To stop the spread of the Coronavirus, people must avoid infection risk. Given widespread skepticism regarding information concerning the Coronavirus received from authorities, one potentially important pathway to estimate the infectiousness of one’s group members could be through gossip (i.e., information about an absent target). Infection risk is reflected by both infection status and adherence to social distancing norms. In hypothetical scenarios (N = 837), participants received gossip that we manipulated to describe a group member’s infection status and/or norm adherence. Results showed people tended to believe gossip and that gossip influenced behavioral intentions to avoid and punish targets of gossip as well as the perception of targets. We conclude that gossip, while potentially unreliable, could affect how people treat group members. We discuss how gossip could alleviate the Coronavirus crisis by contributing to slowing the Coronavirus’s spread, as well as exacerbate it through increased social exclusion based on unverified information.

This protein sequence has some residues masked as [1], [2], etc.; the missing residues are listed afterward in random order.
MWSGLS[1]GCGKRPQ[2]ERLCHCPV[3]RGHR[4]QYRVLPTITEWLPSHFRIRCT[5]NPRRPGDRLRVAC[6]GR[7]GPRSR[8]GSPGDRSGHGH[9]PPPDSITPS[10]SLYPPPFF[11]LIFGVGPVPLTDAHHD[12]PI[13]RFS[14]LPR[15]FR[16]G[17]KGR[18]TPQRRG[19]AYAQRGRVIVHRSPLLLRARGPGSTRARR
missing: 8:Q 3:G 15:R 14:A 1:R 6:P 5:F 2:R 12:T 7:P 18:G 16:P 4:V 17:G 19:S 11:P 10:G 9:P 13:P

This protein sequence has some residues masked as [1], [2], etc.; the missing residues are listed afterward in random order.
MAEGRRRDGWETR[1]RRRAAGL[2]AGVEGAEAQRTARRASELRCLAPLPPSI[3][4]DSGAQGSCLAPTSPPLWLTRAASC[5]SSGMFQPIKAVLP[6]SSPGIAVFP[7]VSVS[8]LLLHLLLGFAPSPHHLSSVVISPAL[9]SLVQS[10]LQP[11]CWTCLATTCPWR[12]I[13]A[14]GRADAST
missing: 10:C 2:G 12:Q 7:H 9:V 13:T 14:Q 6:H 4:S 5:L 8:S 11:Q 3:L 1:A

Bibliographical noteFunding Information:
The authors disclosed receipt of the following financial support for the research, authorship, and/or publication of this article: All authors acknowledge funding from an ERC Consolidator Grant (#771391) awarded to Bianca Beersma. Terence D. Dores Cruz additionally gratefully acknowledges funding from the Graduate School of Social Sciences at the Vrije Universiteit Amsterdam.
© The Author(s) 2021.
Copyright 2021 Elsevier B.V., All rights reserved.
- behavioral immune system
- behavioral intentions
- norm violation
- person perception
- social distancing